The two fibrous meningiomas were the only specimens with loss of chromosome 22. Furthermore, they had gains of ( 3, 5, 12, and 17 in common.


Grading and prognostic assessment of meningiomas have always been controversial. The biological behavior of meningiomas can obviously not be accounted by histologic parameters alone. In 1979, Zülch stated that it is not the histological grading which is most crucial for the rate of recurrence of meningiomas, but primarily the completeness of extirpation [26]. There is consensus in the literature that radical surgical extirpation is strongly correlated with a favorable prognosis [9, 27].

Over 80 years ago, Cushing [28] reported on the frequency and behavior of meningiomas at different intracranial locations. Cytogenetic aberrations of meningiomas have later been shown to be significantly associated with the tumor location as well. Nearly half of the meningiomas of the cranial vault display progression-associated chromosome aberrations [4]. In 1980, Zankl and Zang showed that meningiomas of the skull base typically present with 46 chromosomes, whereas those of the convexity have significantly more chromosome aberrations [29]. It was already striking at that time that meningiomas which later recurred showed significantly more chromosome aberrations and a preferential localization at the convexity. These findings also apply to this present study, with 81% of the hyperdiploid tumors being located at the convexity, in contrast to 37% of cytogenetically typical meningiomas.

Cytogenetic patterns of meningiomas also may provide insight into their potential of recurrence. Numerical and structural chromosome changes with pronounced hypodiploidy, especially deletion of the short arm of a chromosome 1, are associated with more aggressive biological characteristics [30, 31].

In a previous study, we classified 198 consecutive meningiomas into four groups according to their karyotypes [4]. We found a very strong correlation between the cytogenetic findings and the rates of tumor recurrence.

Recurrences were found in 4.3% of tumors with normal diploid chromosome set or monosomy 22 as the sole cytogenetic aberration, 10.5% among markedly hypodiploid meningiomas, and the highest rate of recurrence was found in 30% of 40 tumors with deletions of the short arm of a chromosome 1. These data fit well with the findings in our control group (n = 661), featuring a recurrence rate of 6.2% (normal or monosomy 22), and 33.3% belonging to the GPS group 2. With recurrence in 2 of 16 hyperdiploid tumors presented here, this rare cytogenetic entity exhibits a higher recurrence rate than cytogenetically typical meningiomas but significantly less than meningiomas with deletion of one short arm of one chromosome 1. Histomorphologically, all investigated hyperdiploid meningiomas lack typical meningothelial differentiation or specific morphological features. However, hyperdiploid meningiomas tend to histological dedifferentiation and progression. According to Perry et al. [20], brain invasion is not sufficient evidence for a malignant meningioma, but brain invasive histologically benign meningiomas behave similarly to atypical meningiomas in general, and it was stated as the strongest predictor of unfavorable outcome after surgically total resection. In Perry’s series of 581 meningiomas, 4% were brain invasive. Compared to the hyperdiploid meningiomas described here, in 2/16 cases brain invasion was observed, thus the rate of invasion seems to be higher than in cytogenetically typical meningiomas. This feature, by itself, indicates a higher risk of recurrence and worse outcome for this cytogenetic meningioma subgroup.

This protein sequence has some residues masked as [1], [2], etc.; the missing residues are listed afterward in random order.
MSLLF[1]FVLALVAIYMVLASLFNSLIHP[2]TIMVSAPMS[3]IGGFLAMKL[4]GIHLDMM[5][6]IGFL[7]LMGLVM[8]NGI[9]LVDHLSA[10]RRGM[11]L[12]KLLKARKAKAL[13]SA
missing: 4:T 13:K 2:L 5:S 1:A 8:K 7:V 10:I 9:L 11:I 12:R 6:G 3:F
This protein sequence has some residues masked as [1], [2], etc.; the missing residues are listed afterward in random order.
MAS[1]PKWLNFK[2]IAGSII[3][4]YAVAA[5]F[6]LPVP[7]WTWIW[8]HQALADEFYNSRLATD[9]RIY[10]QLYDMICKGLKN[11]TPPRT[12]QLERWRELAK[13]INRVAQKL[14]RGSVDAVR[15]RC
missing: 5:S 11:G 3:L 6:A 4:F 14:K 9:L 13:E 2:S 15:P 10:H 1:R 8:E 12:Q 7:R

Hyperdiploidy seems to be associated not only with loss of structural differentiation and with microcystic degeneration, but also with fibrous growth pattern: only those two cases with loss of chromosome 22 show a persistently fibrous and storiform growth pattern. Mutations in the neurofibromatosis gene 2 (NF2) on chromosome 22 occur significantly more frequently in fibrous and transitional meningiomas than in other subtypes, thus indicating a different molecular pathogenesis of the different phenotype variants of meningiomas [32].

Alkaline phosphatase (ALPL, liver/bone/kidney type) is coded as a single copy gene on chromosome 1p36.1-p34 and is a marker enzyme for the progression-associated loss of a putative tumor suppressor gene on chromosome 1p [21]. Thus, a focal or complete loss of alkaline phosphatase activity indicates tumor progression. Recently, Bouvier et al. [33] demonstrated that alteration of alkaline phosphatase is strongly associated with recurrence in meningiomas. Within this series of hyperdiploid meningiomas, in each tumor at least focal loss of enzyme activity, in three cases even complete loss was found. That is another point stressing the higher biological aggressiveness of the hyperdiploid meningiomas compared to the cytogenetically typical meningiomas. Nevertheless, in cytogenetic analysis no microscopically detectable disturbances of chromosome 1 could be recognized at all. We therefore suggest that a submicroscopic chromosomal defect or inactivation by methylation on (1p encompassing the region of the alkaline phosphatase gene may result in the loss of enzyme activity. Anyway, the reduced expression of alkaline phosphatase in hyperdiploid meningiomas supports the notion of increased growth potential of this entity.

Accordingly, we conclude that hyperdiploid meningiomas, with their non-random pattern of chromosomal trisomies and tetrasomies, constitute a cytogenetic entity of meningiomas with clinical and biological features of intermediate aggressiveness but without anaplasia. In the absence of microscopically detectable structural chromosome rearrangements, the increased growth potential of these meningiomas may be conferred by gene dosage imbalances rather than by fusion genes, deletions, or amplifications. Consequently, unlike in tumors with recurrent chromosomal breakpoints, no direct molecular cytogenetic strategy is at hand to determine the proliferation-enhancing gene or genes specifically involved in hyperdiploid meningiomas. Anyway, patients in whom a hyperdiploid meningioma has been recognized should be incorporated into an intensified regime of long-term postoperative monitoring.